May 1, 2013
Edward Savage’s career was defined by his relationship to George Washington, argues Lydia Mattice Brandt, assistant professor of art history at the University of South Carolina. Remarkably, Savage “painted at least seven portraits of Washington and two of Martha Washington,” including the famed 1798 portrait The Washington Family, the only contemporary painting that showed Washington at Mount Vernon.
As described by Brandt, “By depicting Washington dressed in his military uniform surrounded by his family and with his hand resting on evidence of his greatest presidential achievement, The Washington Family echoes the comparison between Washington and the Roman general Cincinnatus so familiar to late eighteenth-century Americans.” In addition to George Washington, the portrait also includes Martha Washington, Eleanor “Nelly” Parke Custis, and George Washington “Washy” Parke Custis congregated around a table at Mount Vernon. Behind the family is an enslaved servant believed to be Washington’s valet, Christopher Sheels.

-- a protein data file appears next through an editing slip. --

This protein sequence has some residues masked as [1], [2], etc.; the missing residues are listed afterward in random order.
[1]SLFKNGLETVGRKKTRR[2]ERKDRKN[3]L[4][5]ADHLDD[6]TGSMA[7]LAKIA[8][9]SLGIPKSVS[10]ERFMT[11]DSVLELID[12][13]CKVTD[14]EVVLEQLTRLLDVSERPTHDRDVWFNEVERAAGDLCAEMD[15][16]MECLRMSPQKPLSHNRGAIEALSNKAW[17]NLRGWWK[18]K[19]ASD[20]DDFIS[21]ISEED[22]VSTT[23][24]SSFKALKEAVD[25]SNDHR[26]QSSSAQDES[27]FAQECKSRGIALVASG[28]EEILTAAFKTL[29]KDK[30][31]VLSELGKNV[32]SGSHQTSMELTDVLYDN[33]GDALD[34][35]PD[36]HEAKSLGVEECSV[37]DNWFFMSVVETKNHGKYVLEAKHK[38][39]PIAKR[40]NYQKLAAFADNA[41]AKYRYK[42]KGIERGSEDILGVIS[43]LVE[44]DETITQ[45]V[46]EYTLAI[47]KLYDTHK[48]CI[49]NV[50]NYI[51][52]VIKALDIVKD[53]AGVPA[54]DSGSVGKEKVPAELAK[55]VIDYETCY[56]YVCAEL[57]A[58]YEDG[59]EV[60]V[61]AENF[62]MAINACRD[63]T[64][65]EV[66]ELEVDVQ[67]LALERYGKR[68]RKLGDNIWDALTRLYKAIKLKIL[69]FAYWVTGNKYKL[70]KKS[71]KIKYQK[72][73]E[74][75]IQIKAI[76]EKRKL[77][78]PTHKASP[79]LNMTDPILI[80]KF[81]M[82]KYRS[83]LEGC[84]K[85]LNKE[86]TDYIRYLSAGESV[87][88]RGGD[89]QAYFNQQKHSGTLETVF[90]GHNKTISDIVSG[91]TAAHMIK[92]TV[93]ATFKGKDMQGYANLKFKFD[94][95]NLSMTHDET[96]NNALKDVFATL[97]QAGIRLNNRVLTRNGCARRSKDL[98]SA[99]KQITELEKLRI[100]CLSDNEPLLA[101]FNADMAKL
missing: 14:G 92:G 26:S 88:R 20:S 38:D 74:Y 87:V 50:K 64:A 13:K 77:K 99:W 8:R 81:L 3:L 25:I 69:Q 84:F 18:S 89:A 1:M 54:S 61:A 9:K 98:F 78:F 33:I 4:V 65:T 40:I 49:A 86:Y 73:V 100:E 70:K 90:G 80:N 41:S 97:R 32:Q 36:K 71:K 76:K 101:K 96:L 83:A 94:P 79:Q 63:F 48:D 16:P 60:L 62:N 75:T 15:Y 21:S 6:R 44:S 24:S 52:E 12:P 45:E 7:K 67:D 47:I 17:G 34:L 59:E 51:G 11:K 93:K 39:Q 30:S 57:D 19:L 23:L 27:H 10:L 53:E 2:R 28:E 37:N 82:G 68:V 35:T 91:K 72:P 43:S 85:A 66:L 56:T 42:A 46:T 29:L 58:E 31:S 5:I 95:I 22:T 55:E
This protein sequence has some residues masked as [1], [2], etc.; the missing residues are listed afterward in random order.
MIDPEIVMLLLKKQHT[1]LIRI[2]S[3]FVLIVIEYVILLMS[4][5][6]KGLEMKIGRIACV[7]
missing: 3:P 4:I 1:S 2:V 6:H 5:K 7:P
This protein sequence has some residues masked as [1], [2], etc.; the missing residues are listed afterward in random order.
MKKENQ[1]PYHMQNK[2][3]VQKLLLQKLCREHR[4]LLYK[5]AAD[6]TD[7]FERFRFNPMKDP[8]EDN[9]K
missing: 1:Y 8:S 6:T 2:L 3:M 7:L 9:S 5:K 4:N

Savage also famously painted two small canvases of the east and west fronts of the Mount Vernon mansion. These canvases “are the earliest known images of the plantation, were widely exhibited during Savage’s lifetime, and most likely inspired a host of other early views.”
Adam D. Shprintzen, Ph.D.
Editor, Digital Encyclopedia of George Washington
Category: Digital Encyclopedia